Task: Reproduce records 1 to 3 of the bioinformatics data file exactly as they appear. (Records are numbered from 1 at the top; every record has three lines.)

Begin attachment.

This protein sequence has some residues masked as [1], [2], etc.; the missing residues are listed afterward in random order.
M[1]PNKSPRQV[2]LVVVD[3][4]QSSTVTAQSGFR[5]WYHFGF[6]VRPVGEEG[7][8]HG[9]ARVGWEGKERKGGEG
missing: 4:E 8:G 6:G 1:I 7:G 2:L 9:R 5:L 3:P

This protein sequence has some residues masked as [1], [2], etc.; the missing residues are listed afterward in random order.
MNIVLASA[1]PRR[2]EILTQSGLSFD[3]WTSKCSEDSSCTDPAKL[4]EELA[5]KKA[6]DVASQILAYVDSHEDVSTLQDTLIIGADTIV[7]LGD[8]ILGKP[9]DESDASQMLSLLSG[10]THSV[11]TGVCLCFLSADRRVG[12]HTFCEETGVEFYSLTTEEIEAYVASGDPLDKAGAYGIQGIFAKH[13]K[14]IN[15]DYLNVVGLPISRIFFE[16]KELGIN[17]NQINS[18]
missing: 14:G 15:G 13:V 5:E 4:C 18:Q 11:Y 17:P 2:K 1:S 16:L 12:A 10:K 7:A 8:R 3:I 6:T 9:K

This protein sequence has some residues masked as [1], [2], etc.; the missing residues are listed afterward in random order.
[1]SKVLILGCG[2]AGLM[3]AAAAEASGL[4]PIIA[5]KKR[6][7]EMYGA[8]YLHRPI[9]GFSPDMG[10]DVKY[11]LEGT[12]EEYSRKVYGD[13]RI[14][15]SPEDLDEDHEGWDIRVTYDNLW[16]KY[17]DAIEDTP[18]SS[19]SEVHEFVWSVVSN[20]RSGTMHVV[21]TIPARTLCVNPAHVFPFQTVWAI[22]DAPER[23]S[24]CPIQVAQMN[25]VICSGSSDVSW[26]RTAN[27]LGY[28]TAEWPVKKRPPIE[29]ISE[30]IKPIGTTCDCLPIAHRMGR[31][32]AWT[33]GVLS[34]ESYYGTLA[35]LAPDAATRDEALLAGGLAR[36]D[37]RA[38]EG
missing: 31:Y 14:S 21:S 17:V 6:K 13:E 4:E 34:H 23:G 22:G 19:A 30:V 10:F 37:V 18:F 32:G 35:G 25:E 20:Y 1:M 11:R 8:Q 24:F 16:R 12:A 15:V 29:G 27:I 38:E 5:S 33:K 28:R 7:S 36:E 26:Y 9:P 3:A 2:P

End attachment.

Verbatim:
This protein sequence has some residues masked as [1], [2], etc.; the missing residues are listed afterward in random order.
M[1]PNKSPRQV[2]LVVVD[3][4]QSSTVTAQSGFR[5]WYHFGF[6]VRPVGEEG[7][8]HG[9]ARVGWEGKERKGGEG
missing: 4:E 8:G 6:G 1:I 7:G 2:L 9:R 5:L 3:P

This protein sequence has some residues masked as [1], [2], etc.; the missing residues are listed afterward in random order.
MNIVLASA[1]PRR[2]EILTQSGLSFD[3]WTSKCSEDSSCTDPAKL[4]EELA[5]KKA[6]DVASQILAYVDSHEDVSTLQDTLIIGADTIV[7]LGD[8]ILGKP[9]DESDASQMLSLLSG[10]THSV[11]TGVCLCFLSADRRVG[12]HTFCEETGVEFYSLTTEEIEAYVASGDPLDKAGAYGIQGIFAKH[13]K[14]IN[15]DYLNVVGLPISRIFFE[16]KELGIN[17]NQINS[18]
missing: 14:G 15:G 13:V 5:E 4:C 18:Q 11:Y 17:P 2:K 1:S 16:L 12:A 10:K 7:A 8:R 3:I 6:T 9:K

This protein sequence has some residues masked as [1], [2], etc.; the missing residues are listed afterward in random order.
[1]SKVLILGCG[2]AGLM[3]AAAAEASGL[4]PIIA[5]KKR[6][7]EMYGA[8]YLHRPI[9]GFSPDMG[10]DVKY[11]LEGT[12]EEYSRKVYGD[13]RI[14][15]SPEDLDEDHEGWDIRVTYDNLW[16]KY[17]DAIEDTP[18]SS[19]SEVHEFVWSVVSN[20]RSGTMHVV[21]TIPARTLCVNPAHVFPFQTVWAI[22]DAPER[23]S[24]CPIQVAQMN[25]VICSGSSDVSW[26]RTAN[27]LGY[28]TAEWPVKKRPPIE[29]ISE[30]IKPIGTTCDCLPIAHRMGR[31][32]AWT[33]GVLS[34]ESYYGTLA[35]LAPDAATRDEALLAGGLAR[36]D[37]RA[38]EG
missing: 31:Y 14:S 21:S 17:V 6:K 13:E 4:E 34:H 23:G 22:G 19:A 30:V 10:F 37:V 18:F 32:G 35:G 25:E 20:Y 1:M 11:R 8:Q 24:F 16:R 12:A 15:V 29:G 27:I 38:E 5:S 33:K 28:R 7:S 36:E 26:Y 9:P 3:A 2:P